Lake Starnberg: swimming, hiking or visiting the beer garden

Schiff am Starnberger See

The "bathtub of Munich": swimming, diving or boating in Lake Starnberg

Only about 25 kilometers southwest of Munich lies Lake Starnberg, which is also called the "bathtub of Munich" because of its proximity to the city. What makes the lake so special:

Lake Starnberg at a glance

  • Lake Starnberg is Bavaria's second largest lake and is considered one of the richest in water in all of Germany.
  • For numerous residents of Munich and tourists, it is a popular destination for swimming, sports and recreation, especially since it is easy to reach by suburban train.
  • With a depth of up to 128 meters, it stretches 21 kilometers in width and 5 kilometers in length.
  • The lake is also very suitable for boating - either with the Bavarian Lake Navigation or with a rented sailing boat.

Lake Starnberg: swimming and sports or relaxing in the beer garden

 Due to its size, Lake Starnberg cools down only slowly in winter and then warms up leisurely in spring. But that hardly keeps visitors away, because the water quality of the lake is excellent.

In summer, for example, you can take the S-Bahn to the Paradies bathing area near Possenhofen, which is easily accessible via a forest path. With sunbathing lawns, playgrounds, beach volleyball courts and a beer garden, it is ideal for a day of swimming with the whole family.

Even easier to reach by S-Bahn is the Starnberg water park, which offers a sunbathing lawn on the lake and an indoor pool at the same time.

There are numerous restaurants and beer gardens around Lake Starnberg, offering everything from traditional Bavarian cuisine to international cuisine.

Diving in Lake Starnberg

Water depths of 128 meters, good visibility and many species of fish make Lake Starnberg a delightful world for divers.

  • In Berg, for example, visitors can view an old wreck at a depth of 8 meters.
  • Experienced divers go down the steep wall of Allmannshausen in the nature reserve. However, a special permit is required for access.
  • Diving courses are offered in Berg and Starnberg.

By boat on the lake: round trip or sailing

Schifffahrt auf dem Starnberger See

Today, excursion steamers and countless motor or sailing boats cross the lake. There are various boat rentals in Starnberg, Tutzing, Seeshaupt and Berg. Sailing is especially popular. To rent a sailboat, most providers require the presentation of a sailing license.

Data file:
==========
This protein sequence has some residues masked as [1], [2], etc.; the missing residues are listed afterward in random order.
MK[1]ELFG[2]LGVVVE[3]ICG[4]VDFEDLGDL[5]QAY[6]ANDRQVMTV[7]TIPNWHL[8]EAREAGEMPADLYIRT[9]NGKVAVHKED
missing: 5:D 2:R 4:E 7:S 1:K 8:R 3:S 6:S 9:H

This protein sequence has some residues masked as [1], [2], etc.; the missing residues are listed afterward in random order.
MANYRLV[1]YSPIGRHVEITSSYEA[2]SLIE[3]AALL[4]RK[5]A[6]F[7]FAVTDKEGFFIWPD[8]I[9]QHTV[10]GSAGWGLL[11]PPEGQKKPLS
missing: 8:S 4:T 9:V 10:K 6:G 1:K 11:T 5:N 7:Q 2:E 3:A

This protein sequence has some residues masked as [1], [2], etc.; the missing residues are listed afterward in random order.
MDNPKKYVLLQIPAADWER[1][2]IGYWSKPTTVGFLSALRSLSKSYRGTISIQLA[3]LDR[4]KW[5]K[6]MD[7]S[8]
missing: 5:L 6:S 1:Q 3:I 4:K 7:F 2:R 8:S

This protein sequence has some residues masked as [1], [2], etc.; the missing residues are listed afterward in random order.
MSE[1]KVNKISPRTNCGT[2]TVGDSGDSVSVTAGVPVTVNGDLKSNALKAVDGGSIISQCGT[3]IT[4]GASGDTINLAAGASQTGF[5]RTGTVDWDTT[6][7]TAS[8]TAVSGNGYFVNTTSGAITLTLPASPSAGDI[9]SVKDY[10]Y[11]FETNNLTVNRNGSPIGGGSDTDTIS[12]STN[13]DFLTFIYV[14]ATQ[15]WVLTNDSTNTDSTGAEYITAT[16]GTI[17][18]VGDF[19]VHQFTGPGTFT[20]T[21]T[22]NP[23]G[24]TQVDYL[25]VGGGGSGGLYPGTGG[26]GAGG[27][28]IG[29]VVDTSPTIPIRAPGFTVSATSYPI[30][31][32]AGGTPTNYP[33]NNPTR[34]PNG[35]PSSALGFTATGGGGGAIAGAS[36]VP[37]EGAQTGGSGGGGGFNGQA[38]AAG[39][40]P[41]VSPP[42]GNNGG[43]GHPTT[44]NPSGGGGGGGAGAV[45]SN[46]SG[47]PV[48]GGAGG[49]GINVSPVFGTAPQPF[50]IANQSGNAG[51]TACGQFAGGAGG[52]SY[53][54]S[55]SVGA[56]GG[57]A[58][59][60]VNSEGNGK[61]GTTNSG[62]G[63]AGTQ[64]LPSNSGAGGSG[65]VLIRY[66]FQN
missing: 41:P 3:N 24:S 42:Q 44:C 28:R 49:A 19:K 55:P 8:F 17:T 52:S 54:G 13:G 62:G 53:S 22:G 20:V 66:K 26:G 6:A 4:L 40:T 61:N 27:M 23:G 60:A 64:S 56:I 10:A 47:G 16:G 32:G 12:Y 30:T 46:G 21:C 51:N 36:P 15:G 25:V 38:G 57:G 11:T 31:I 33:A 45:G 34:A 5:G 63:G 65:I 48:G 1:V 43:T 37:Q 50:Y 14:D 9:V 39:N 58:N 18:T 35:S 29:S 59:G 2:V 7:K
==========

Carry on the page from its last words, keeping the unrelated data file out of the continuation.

Round trips on Lake Starnberg by excursion boat are not possible all year long, but always from mid-April to October. From June to September, the Bavarian Lake Navigation (Bayerische Seenschifffahrt) offers adventure tours such as brunch trips, romantic moonlight trips or steamer parties.

Trips: cycling, hiking, rose island and festivals

Starnberger See
  • By bike: A path of just under 50 kilometers leads around the lake away from the main roads. This is ideal for a one-day bike tour.
  • On foot: Particularly recommended is the nature reserve at the nearby Osterseen, a high moorland landscape consisting of 19 small lakes, the "tears" of Lake Starnberg.
  • Festivals: During the weekend festivals, many cultural events take place in the communities around Lake Starnberg, such as the Rose Island Serenades, the historical play of the Fishermen's Wedding Tutzing or the Five Lakes Film Festival.
  • Rose Island: In the northern part, at the height of Feldafing, is the Rose Island, which can be reached by electric motor ferry.

History of Lake Starnberg: Ludwig II and Empress Sissi

Ludwig II Portrait, Foto: Tourismusamt München
Foto: Tourismusamt München

The lake was shaped by the great melting of the glacier. Originally it was called Würmsee, named after the river Würm. After the construction of the Munich-Starnberg railroad line, it became the favorite destination of many Munich residents, and the name Lake Starnberg was adopted, which has been officially valid since 1962.

The lake entered history through the death of Ludwig II, who drowned here in 1886. A memorial cross at the place of death in the water and a votive church commemorate the king's death.

Empress Sissi also lived in Possenhofen Castle until her marriage to Franz I of Austria.

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